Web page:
Imagine that, brimming with novel and nuanced insight, you made to convey your wisdom to me, but all that I heard was my own inner monology generating those thoughts. Without even a chance to notice the difference in inflection, I rounded down your nuance to my preconceptions. As to novelty, I either did it great violence in deforming it into the mold of my own worldview, or felt visceral disgust at the intrusion of an alien thought.
You imagine that you would be distressed at this misunderstanding. Now imagine it playing out across society, in every relationship, over all scales. Then realize that this is not the worst of it.
You see, there is a peculiar subtlety to this mode of communication. If you happen to come across a grand piano, try this experiment. Weight the damper pedal, so that all the strings are free to vibrate. Attack and release a key, any number of keys: hear how they are sustained as though the initial attack were held. But attend more closely, and notice the reverberation beyond the sustained tones. Now manually but slowly depress a number of keys, such that the dampers rise but the hammers do not sound the strings. Attack and release other keys, while holding these first strings open: listen to the sounds sustained on the open strings. You should not be surprised to find that harmonic overtones are sustained, the fifths and octaves with their small-whole-number frequency ratios. But keep in mind that these are not the tones as they sound on the attacked strings, but as resonances of the open strings. Finally, weight the damper pedal again, carry an ordinary conversation, and listen to the piano sing back to you. What of your voice remains? Is it sustained, or subverted? Magnified, or mocked?
Evolution had equipped the individual with protection from positive feedback, in which the reverberation of one’s own voice stimulated the very nerves modulating the voice. (Some interesting disorders involved the failure of this mechanism. An afflicted individual might be unable to speak without risking what you would call migraines, or might sing continuously, or might echo or amplify any sound they heard.) But our friends’ acoustic forests were exquisitely sensitive. Even in the act of speaking, a speaker could detect the reverberation of its audience. And because the feedback-eliminating circuitry filtered out exact echoes of the spoken sound, that reverberation was heard as a caricature, emphasizing almost exclusively the absence of some of the original sounds and the presence of extraneous sounds where mismatched structures were partially excited. And recall, please, that here “sound” is essentially synonymous with “thought.”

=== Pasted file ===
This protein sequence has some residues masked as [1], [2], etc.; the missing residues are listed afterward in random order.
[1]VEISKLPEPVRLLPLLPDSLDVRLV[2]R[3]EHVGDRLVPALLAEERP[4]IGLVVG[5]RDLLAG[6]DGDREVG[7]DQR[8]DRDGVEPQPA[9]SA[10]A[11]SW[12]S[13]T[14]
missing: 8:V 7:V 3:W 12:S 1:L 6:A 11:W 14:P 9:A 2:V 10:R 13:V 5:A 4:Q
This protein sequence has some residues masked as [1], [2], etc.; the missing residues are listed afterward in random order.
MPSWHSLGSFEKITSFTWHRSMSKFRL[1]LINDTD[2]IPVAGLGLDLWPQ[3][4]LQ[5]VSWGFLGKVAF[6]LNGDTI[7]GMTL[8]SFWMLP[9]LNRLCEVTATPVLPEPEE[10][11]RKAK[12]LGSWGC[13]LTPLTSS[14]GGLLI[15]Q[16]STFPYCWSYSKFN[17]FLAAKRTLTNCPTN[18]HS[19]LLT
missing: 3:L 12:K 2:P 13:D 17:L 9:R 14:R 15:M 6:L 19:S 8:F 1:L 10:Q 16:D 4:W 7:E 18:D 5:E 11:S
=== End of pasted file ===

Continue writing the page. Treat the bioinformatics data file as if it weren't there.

Ah! But this, you say, this must be a silver lining. Any misunderstanding is immediately and automatically communicated, and can be corrected at leisure! And indeed in the tribal stages of civilization the difference was often appropriately diagnosed and common ground was found. Pair-bonded individuals, whose sense organs were induced to become more similar over time (and were generally quite similar to begin with), could close an especially harmonious aural loop. Deliberate invocation of a feedback cycle became a ritual as intimate as intercourse.
But the discourse of broader society admitted little harmony, and a speaker could not help but mishear the reverberation itself. The visceral distress at misunderstanding was amplified in the discordant echoes between interlocutors, in a positive feedback loop that Nature had not prepared them for. The voice determined personal enmity or friendship in a few words. Politics was quite literally sloganeering. The best, most sensitive minds confined themselves to painful solitude.
The ultimate futility of their discourse lay in the thin experience of the individual, both Echo and Narcissus. The scientific and philosophic faculties were circumscribed, never to lift a mind from squalor, and thus the story ends. For how can you understand the fullness of a Universe which speaks to you only in your own voice? Every telescope is a mirror. Awe becomes onanism. The gaze of man casts a light; the eye of man sees it. The hand of God moves the stars, and not a man heeds it.